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A proposed rule authorizing the use of hair samples to test truck drivers and other federal workers has been forwarded to the Federal Register for publication soon, the chairman of a federal drug testing advisory board said Sept. 1.

Ron Flegel, chairman of the Substance Abuse and Mental Health Services Administration’s drug testing advisory board, said the agency is seeking public comment and recommendations on the proposal for mandatory guidelines when it is published in the Federal Register. Drug testing using hair samples will offer an alternative to mandatory urine testing for federal employees, Flegel said.

He said the proposed rule addresses previous concerns over any scientific issues using hair testing.

Ron Flegel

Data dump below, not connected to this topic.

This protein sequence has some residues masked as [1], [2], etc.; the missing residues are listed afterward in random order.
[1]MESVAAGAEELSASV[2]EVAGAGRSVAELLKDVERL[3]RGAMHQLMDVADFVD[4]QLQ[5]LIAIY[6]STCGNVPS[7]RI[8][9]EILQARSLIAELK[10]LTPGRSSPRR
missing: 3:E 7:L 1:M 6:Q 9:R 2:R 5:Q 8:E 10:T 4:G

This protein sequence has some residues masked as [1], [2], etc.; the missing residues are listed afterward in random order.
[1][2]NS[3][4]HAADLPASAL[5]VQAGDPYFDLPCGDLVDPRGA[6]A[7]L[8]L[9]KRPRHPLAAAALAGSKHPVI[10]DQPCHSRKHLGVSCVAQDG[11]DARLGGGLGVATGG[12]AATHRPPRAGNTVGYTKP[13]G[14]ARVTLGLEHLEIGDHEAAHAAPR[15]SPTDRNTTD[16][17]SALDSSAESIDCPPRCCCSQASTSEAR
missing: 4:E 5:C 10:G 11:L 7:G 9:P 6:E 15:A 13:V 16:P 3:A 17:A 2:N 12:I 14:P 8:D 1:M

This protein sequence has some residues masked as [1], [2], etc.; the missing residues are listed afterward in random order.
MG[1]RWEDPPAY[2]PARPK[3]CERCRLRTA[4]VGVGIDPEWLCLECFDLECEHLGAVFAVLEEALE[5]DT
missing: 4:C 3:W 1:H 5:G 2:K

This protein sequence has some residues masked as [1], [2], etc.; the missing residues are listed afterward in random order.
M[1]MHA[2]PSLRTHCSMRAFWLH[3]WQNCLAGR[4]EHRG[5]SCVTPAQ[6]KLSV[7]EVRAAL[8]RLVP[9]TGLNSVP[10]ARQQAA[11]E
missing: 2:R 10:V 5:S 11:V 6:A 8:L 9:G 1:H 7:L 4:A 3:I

SAMHSA is a subagency of the Department of Health and Human Services, which is responsible for developing and approving the hair-testing rule. “It has been a pretty lengthly process, going through the review process, but I think we are at a point now where it is at the Federal Register, hopefully with publication dates being set,” Flegel told SAMHSA DTAB members at a Sept. 1 meeting.

The hair drug-testing rule has been a long time in the making, due to a process mostly conducted in secret.

It began as a congressional mandate signed into law by President Barack Obama in December 2015, but the rule has been delayed for more than four years.


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The reasons for the delay have only partly been revealed to the public, in part due to scientific questions surrounding hair color and potential external contamination of hair samples that could adversely affect drug test outcomes.

Despite the complex science issues, the SAMHSA drug testing board, which did most of the work in crafting the rule for HHS, said it has resolved those issues prior to forwarding the guidance to the White House Office of Management and Review.

That was one year ago. OMB sent the rule back to the drug testing board in July, where it had seemingly continued to languish.

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